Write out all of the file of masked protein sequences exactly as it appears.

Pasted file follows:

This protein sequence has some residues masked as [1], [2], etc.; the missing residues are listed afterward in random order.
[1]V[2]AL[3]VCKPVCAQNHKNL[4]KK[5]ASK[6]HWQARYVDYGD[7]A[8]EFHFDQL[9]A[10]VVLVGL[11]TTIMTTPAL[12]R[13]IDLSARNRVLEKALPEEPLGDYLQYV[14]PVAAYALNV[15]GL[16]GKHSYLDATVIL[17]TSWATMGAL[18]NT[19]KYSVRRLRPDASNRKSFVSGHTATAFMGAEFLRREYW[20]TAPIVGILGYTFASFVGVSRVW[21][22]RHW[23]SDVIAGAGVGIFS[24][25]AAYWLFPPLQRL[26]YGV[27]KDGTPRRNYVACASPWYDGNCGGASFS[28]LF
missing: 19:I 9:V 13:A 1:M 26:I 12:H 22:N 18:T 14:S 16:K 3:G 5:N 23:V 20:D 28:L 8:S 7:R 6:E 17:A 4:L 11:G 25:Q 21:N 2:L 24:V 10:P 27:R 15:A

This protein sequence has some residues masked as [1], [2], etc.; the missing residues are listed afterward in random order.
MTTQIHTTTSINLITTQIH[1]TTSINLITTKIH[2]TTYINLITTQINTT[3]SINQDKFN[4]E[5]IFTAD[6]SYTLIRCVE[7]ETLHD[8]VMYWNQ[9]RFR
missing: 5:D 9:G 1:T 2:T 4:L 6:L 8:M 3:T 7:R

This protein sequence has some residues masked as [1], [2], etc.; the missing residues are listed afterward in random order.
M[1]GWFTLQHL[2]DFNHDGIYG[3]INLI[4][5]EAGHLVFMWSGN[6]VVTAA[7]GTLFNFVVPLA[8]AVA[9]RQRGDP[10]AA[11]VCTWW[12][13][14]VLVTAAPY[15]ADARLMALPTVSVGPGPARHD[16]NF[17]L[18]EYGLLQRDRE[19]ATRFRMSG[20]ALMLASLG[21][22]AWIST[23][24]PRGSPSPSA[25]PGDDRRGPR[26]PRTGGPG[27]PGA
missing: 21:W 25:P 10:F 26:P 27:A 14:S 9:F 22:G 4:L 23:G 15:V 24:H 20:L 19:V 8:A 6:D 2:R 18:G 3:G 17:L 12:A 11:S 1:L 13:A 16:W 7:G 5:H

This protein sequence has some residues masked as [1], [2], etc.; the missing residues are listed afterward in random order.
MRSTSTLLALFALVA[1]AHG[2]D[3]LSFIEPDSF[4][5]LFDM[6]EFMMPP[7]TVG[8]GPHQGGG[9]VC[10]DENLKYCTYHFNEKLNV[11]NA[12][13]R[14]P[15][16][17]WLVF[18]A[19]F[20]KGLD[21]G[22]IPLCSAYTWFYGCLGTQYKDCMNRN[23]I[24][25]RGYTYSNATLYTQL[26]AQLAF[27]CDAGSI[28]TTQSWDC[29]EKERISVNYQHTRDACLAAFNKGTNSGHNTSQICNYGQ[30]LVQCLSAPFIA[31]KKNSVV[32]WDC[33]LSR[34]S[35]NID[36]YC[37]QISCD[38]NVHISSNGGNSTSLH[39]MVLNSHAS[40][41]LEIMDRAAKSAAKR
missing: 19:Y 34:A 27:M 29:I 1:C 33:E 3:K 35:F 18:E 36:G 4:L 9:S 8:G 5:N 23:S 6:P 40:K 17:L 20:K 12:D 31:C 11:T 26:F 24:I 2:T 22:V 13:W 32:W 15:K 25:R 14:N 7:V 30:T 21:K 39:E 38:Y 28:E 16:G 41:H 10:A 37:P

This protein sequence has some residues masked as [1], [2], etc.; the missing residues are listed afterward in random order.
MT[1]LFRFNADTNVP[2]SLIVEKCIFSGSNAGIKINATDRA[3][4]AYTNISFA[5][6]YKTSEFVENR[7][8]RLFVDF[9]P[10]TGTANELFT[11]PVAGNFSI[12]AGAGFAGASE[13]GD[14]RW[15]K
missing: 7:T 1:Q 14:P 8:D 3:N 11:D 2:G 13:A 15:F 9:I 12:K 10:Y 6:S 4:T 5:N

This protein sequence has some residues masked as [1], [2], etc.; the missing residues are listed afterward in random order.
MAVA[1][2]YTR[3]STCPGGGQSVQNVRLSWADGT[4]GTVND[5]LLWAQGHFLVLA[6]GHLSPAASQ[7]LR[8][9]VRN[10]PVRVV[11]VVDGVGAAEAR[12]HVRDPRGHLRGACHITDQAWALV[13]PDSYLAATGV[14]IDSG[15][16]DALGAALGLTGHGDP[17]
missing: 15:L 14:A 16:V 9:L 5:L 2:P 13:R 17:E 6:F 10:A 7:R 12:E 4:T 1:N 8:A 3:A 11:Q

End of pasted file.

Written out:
This protein sequence has some residues masked as [1], [2], etc.; the missing residues are listed afterward in random order.
[1]V[2]AL[3]VCKPVCAQNHKNL[4]KK[5]ASK[6]HWQARYVDYGD[7]A[8]EFHFDQL[9]A[10]VVLVGL[11]TTIMTTPAL[12]R[13]IDLSARNRVLEKALPEEPLGDYLQYV[14]PVAAYALNV[15]GL[16]GKHSYLDATVIL[17]TSWATMGAL[18]NT[19]KYSVRRLRPDASNRKSFVSGHTATAFMGAEFLRREYW[20]TAPIVGILGYTFASFVGVSRVW[21][22]RHW[23]SDVIAGAGVGIFS[24][25]AAYWLFPPLQRL[26]YGV[27]KDGTPRRNYVACASPWYDGNCGGASFS[28]LF
missing: 19:I 9:V 13:A 1:M 26:I 12:H 22:N 18:T 14:S 16:K 3:G 5:N 23:V 20:D 28:L 8:S 7:R 6:E 17:A 4:L 11:G 25:Q 21:N 2:L 24:V 10:P 27:R 15:A

This protein sequence has some residues masked as [1], [2], etc.; the missing residues are listed afterward in random order.
MTTQIHTTTSINLITTQIH[1]TTSINLITTKIH[2]TTYINLITTQINTT[3]SINQDKFN[4]E[5]IFTAD[6]SYTLIRCVE[7]ETLHD[8]VMYWNQ[9]RFR
missing: 5:D 9:G 1:T 2:T 4:L 6:L 8:M 3:T 7:R

This protein sequence has some residues masked as [1], [2], etc.; the missing residues are listed afterward in random order.
M[1]GWFTLQHL[2]DFNHDGIYG[3]INLI[4][5]EAGHLVFMWSGN[6]VVTAA[7]GTLFNFVVPLA[8]AVA[9]RQRGDP[10]AA[11]VCTWW[12][13][14]VLVTAAPY[15]ADARLMALPTVSVGPGPARHD[16]NF[17]L[18]EYGLLQRDRE[19]ATRFRMSG[20]ALMLASLG[21][22]AWIST[23][24]PRGSPSPSA[25]PGDDRRGPR[26]PRTGGPG[27]PGA
missing: 21:W 25:P 10:F 26:P 27:A 14:S 9:F 22:G 4:L 23:G 15:V 24:H 20:L 19:V 8:A 6:D 2:R 18:G 3:G 17:L 12:A 11:S 1:L 13:A 16:W 7:G 5:H

This protein sequence has some residues masked as [1], [2], etc.; the missing residues are listed afterward in random order.
MRSTSTLLALFALVA[1]AHG[2]D[3]LSFIEPDSF[4][5]LFDM[6]EFMMPP[7]TVG[8]GPHQGGG[9]VC[10]DENLKYCTYHFNEKLNV[11]NA[12][13]R[14]P[15][16][17]WLVF[18]A[19]F[20]KGLD[21]G[22]IPLCSAYTWFYGCLGTQYKDCMNRN[23]I[24][25]RGYTYSNATLYTQL[26]AQLAF[27]CDAGSI[28]TTQSWDC[29]EKERISVNYQHTRDACLAAFNKGTNSGHNTSQICNYGQ[30]LVQCLSAPFIA[31]KKNSVV[32]WDC[33]LSR[34]S[35]NID[36]YC[37]QISCD[38]NVHISSNGGNSTSLH[39]MVLNSHAS[40][41]LEIMDRAAKSAAKR
missing: 19:Y 34:A 27:M 29:I 1:C 33:E 3:K 35:F 18:E 36:G 4:L 9:S 8:G 5:N 23:S 6:P 40:K 17:L 20:K 12:D 31:C 11:T 26:F 24:I 2:T 22:V 13:W 32:W 15:K 25:R 14:N 7:V 30:T 21:K 39:E 38:Y 28:E 16:G 41:H 10:A 37:P

This protein sequence has some residues masked as [1], [2], etc.; the missing residues are listed afterward in random order.
MT[1]LFRFNADTNVP[2]SLIVEKCIFSGSNAGIKINATDRA[3][4]AYTNISFA[5][6]YKTSEFVENR[7][8]RLFVDF[9]P[10]TGTANELFT[11]PVAGNFSI[12]AGAGFAGASE[13]GD[14]RW[15]K
missing: 7:T 1:Q 14:P 8:D 3:N 11:D 2:G 13:A 15:F 9:I 12:K 10:Y 6:S 4:T 5:N

This protein sequence has some residues masked as [1], [2], etc.; the missing residues are listed afterward in random order.
MAVA[1][2]YTR[3]STCPGGGQSVQNVRLSWADGT[4]GTVND[5]LLWAQGHFLVLA[6]GHLSPAASQ[7]LR[8][9]VRN[10]PVRVV[11]VVDGVGAAEAR[12]HVRDPRGHLRGACHITDQAWALV[13]PDSYLAATGV[14]IDSG[15][16]DALGAALGLTGHGDP[17]
missing: 15:L 14:A 16:V 9:L 5:L 2:P 13:R 17:E 6:F 10:A 7:R 12:E 4:T 1:N 8:A 3:A 11:Q